New Jersey Devils defenseman Andy Greene appreciates the fact that people are asking him how he feels about not making it on to the United States' long list for the 2014 Sochi Olympics, but he's actually somewhat shocked that it's even been a topic of conversation in hockey circles.
"To tell you the truth I guess I would be more surprised if I was on that list," Greene said.
Greene is not subject to the Olympic drug-testing protocol administered by the United States Anti-Doping Agency under guidelines set forth by the World Anti-Doping Agency because he was not put on the USA's long list. A USA Hockey representative said players omitted from the long list are not technically ineligible to play in the Olympics because there is an appeal process, but it's clearly more difficult for them.
"It honestly wasn't really something that was on my mind," Greene said. "It didn't cross my mind one way or the other, being disappointed or excited."
Greene, though, is humbled that the omission of his name is even being discussed.
"It means I'm doing something right that there is that talk of a what-if," Greene said. "It's not something I look at, though. Me playing at a high level helps our team and that's the way I try to look at it. I'm not going to sit there and sulk. Really things happen for a reason."
Greene certainly has been playing at level befitting a guy who could have been receiving legitimate Olympic consideration. He's been the Devils' most consistent and reliable defenseman, averaging more than 24 minutes of ice time per game and leading the team's blue liners with 20 points in 39 games, including a three-point night with an overtime winner Saturday against the Washington Capitals.
Greene is easily one of the most unassuming No. 1 defenseman in the NHL. He joins the rush, but he isn't flashy. He rarely says anything off color or not in line with the Devils' overall message of team first, everything else a distant second.
"Last year he was our best defenseman, hands down, through the shortened schedule and he's carried that into this year," Devils coach Peter DeBoer said. "He's playing with a lot of confidence in all situations against everybody's best players. There's not much more to say than that."
Well that's not entirely true. The other element that Greene has brought to the Devils this season is leadership and guidance to their stable of young, promising defensemen. Through his play, Greene has served as something of a mentor to rookies Eric Gelinas and Jon Merrill.
"He's a great influence because he plays the game the right way," DeBoer said. "He's a true pro. He shows up and this is a guy that wasn't given anything, wasn't drafted and has worked for everything he's got. It's great to have people like in the room."
Greene signed with the Devils in 2006 as an undrafted free agent out of the University of Miami (Ohio). His only international experience came at the IIHF World Championship in 2010.
"He's a huge key component of this team and I think he's one of the best defensemen in the League," Merrill said. "I don't understand why he doesn't get that much recognition, but he should. He deserves it."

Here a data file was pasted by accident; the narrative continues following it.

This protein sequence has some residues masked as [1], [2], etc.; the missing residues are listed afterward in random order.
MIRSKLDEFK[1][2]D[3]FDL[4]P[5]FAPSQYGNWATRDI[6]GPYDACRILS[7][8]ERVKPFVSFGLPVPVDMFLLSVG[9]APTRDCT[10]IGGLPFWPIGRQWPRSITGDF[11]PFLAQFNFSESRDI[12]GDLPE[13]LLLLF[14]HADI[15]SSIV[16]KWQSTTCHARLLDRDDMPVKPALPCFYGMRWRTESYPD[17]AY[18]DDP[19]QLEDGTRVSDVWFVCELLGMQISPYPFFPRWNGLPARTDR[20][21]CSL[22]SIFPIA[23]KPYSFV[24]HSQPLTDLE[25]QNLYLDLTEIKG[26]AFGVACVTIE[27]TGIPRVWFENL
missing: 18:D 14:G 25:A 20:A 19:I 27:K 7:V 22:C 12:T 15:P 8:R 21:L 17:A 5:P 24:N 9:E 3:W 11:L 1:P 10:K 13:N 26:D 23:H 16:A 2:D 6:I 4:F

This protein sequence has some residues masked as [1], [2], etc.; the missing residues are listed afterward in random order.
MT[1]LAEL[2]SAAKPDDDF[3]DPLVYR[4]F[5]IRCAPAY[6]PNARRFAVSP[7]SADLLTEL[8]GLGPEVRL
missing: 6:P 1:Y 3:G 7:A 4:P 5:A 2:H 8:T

Anaheim Ducks defenseman Hampus Lindholm may be the most underrated Calder Trophy candidate this season because he quietly goes about his business and rarely winds up on the highlight shows, unless he scores the game-winning goal as he did Monday against the Capitals.
Lindholm, though, belongs in the discussion as a Calder candidate not because of any flash and dash, but instead because of consistency, confidence and hockey IQ.
Ducks coach Bruce Boudreau said Lindholm's play under pressure has been most impressive. It may also be the best sign of the type of NHL career the 19-year-old from Sweden might have in front of him.
"It doesn't bother him," Boudreau said of pressure. "You play one of your rivals in a huge game and he just goes out there and does the same thing he would do as if he was playing in practice. It doesn't seem to have an effect on him, which is a great trait because it can be overwhelming, some of these games to a young guy who is either just called up or hasn't played as much."
Lindholm said he makes it a point not to have ups and downs, or at least to minimize them so they can't be noticed.
"As a D-man, if you have a bad day it's going to show up," Lindholm said. "They're going to skate around you and they're going to score on you. As a forward you can lose the puck, but as a D-man you have to be sharper and let your teammates make you look good. That's what I try to do."
Boudreau was asked for a comparable for Lindholm but didn't come up with one. The best comparison to Lindholm might be Pittsburgh Penguins defenseman Olli Maatta, another 19-year-old who quietly goes about his business and isn't flashy at all, yet plays with a bit of a swagger and tries to mask any errors he makes as best he can.
"I don't think about mistakes, I think about the good stuff I do out there," Lindholm said. "If you make a mistake you can never change it. I just move forward and keep playing as I've been playing. If you start worrying about your mistakes you're going to play worse."
Trotz thinks Stalberg can be like Wheeler
Nashville Predators coach Barry Trotz has accepted forward Viktor Stalberg with patience. He's been willing to wait for Stalberg to adapt to the so-called Predator way after spending the previous three seasons playing a completely different brand of hockey with the Chicago Blackhawks.
"[In Chicago] he was always against the third pair so you get a lot more room," Trotz said. "Viktor was probably eighth or ninth or 10th on the list of guys that other teams worried about when it comes to their forwards, but now he's facing the Shea Weber of the other team. It's harder to produce when you play higher in the lineup. There is an adjustment period there."